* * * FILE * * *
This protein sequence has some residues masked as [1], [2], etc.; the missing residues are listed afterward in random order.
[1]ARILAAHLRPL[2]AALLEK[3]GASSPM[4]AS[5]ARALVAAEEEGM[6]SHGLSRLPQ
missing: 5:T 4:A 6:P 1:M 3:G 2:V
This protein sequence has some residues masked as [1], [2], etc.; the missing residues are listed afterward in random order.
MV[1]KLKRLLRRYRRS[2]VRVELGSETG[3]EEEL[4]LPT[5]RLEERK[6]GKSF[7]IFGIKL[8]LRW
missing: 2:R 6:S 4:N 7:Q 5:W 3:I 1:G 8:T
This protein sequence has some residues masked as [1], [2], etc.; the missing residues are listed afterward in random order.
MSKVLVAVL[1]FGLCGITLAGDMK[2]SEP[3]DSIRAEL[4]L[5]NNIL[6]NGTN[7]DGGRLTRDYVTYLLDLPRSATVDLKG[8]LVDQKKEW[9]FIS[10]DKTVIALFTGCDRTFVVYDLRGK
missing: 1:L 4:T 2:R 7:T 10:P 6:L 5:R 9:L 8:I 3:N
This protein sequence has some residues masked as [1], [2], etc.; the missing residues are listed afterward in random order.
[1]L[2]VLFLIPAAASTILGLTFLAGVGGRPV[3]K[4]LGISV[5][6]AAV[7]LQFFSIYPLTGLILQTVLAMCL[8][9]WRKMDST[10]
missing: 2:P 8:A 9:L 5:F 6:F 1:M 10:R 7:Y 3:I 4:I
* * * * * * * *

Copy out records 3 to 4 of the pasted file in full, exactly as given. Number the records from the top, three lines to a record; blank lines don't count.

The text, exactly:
This protein sequence has some residues masked as [1], [2], etc.; the missing residues are listed afterward in random order.
MSKVLVAVL[1]FGLCGITLAGDMK[2]SEP[3]DSIRAEL[4]L[5]NNIL[6]NGTN[7]DGGRLTRDYVTYLLDLPRSATVDLKG[8]LVDQKKEW[9]FIS[10]DKTVIALFTGCDRTFVVYDLRGK
missing: 1:L 4:T 2:R 7:T 10:P 6:L 5:R 9:L 8:I 3:N
This protein sequence has some residues masked as [1], [2], etc.; the missing residues are listed afterward in random order.
[1]L[2]VLFLIPAAASTILGLTFLAGVGGRPV[3]K[4]LGISV[5][6]AAV[7]LQFFSIYPLTGLILQTVLAMCL[8][9]WRKMDST[10]
missing: 2:P 8:A 9:L 5:F 6:F 1:M 10:R 7:Y 3:I 4:I